Compensation Consultants and the Level, Composition and Complexity of CEO Pay

Kevin J. Murphy is Kenneth L. Trefftzs Chair in Finance and Professor of Finance and Business Economics at USC Marshall School of Business; and Tatiana Sandino is Associate Professor of Business Administration at Harvard Business School. This post is based on their recent article, forthcoming in The Accounting Review. Related research from the Program on Corporate Governance includes Stealth Compensation Via Retirement Benefits by Lucian Bebchuk and Jesse Fried; The CEO Pay Slice by Lucian Bebchuk, Martijn Cremers and Urs Peyer (discussed on the Forum here); Executive Pensions by Lucian Bebchuk and Robert J. Jackson Jr; and The Growth of Executive Pay by Lucian Bebchuk and Yaniv Grinstein.

Most publicly traded firms retain consultants to provide advice on executive compensation. Prior research documents, based on cross-sectional analyses, that firms retaining executive compensation consultants pay more to their CEOs (a “CEO pay premium”) than firms not using them. Among the subset of firms using executive compensation consultants, research has shown that CEOs are paid more in firms using consultants that provide other services to their client firms (such as benefits management, advice on broad-based compensation plans, etc.). Consultants providing other services could be conflicted, since the CEOs of their client firms could be more likely to offer other services to the consultants that advise their boards to pay them more.

In our study, Compensation Consultants and the Level, Composition and Complexity of CEO Pay, forthcoming in The Accounting Review, we provide new insights on the relation between the use of executive compensation consultants and CEO pay. We analyze data from 2,347 ExecuComp firms from 2006 to 2014 (resulting in over 14,000 US firm-year observations) based on mandated disclosures introduced in 2006 and expanded in 2009 and 2012.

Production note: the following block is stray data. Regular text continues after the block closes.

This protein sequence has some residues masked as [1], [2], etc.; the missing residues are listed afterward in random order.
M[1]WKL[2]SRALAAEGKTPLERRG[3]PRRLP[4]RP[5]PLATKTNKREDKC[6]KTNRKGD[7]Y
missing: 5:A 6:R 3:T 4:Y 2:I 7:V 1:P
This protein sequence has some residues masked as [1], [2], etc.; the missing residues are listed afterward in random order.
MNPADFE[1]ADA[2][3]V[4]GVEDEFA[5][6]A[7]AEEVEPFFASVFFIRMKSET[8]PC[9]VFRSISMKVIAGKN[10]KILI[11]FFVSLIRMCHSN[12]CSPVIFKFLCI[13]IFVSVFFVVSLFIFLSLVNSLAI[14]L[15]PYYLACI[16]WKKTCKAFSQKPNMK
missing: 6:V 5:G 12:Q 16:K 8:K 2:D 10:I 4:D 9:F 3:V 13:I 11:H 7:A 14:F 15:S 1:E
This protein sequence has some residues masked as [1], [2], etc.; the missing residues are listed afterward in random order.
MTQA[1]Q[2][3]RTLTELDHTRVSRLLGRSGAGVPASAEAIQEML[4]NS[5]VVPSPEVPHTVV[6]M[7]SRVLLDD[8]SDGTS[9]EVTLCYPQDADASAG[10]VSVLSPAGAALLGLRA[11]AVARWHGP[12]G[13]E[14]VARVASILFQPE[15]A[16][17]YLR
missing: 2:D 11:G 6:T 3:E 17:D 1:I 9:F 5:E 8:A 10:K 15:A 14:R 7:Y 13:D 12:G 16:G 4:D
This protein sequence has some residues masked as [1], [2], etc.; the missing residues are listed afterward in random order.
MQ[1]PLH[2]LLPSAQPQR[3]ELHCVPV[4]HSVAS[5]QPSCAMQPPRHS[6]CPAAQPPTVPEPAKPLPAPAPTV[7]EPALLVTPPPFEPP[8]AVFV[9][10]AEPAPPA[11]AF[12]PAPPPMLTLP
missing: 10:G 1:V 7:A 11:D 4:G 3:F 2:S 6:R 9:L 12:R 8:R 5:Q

Our analyses confirm that firms using consultants pay more to their CEOs even after controlling for firm time-invariant characteristics and economic and governance determinants. We examine factors explaining this CEO pay premium, beyond the consultants’ provision of other services to client firms.

A textual analysis of proxy disclosures reveals that firms retain consultants to gather advice on: (1) competitive benchmarking information (“benchmarking”), (2) non-equity and equity incentive-based pay (the “composition” of CEO pay), and (3) diverse forms of pay that could be included in the CEOs pay package (the “complexity” of CEO pay). We examine whether benchmarking, CEO pay composition, and CEO pay complexity explain the relation between the use of compensation consultants and CEO pay, above and beyond explanations due to conflicts of interest related to the consultants’ provision of other services. We measure benchmarking based on the number of peers and the extent to which peers deviate from the company’s industry and size; CEO pay composition based on the percentage of CEO pay conveyed in the form of equity and non-equity incentive pay, and CEO pay complexity based on the number of pay components in the CEO pay package (salary, discretionary bonus, the number of non-equity incentive plans, stock options, restricted stock, performance shares, deferred pay, pensions, and other pay) and, alternatively, based on the number of performance measures used in equity and non-equity plans.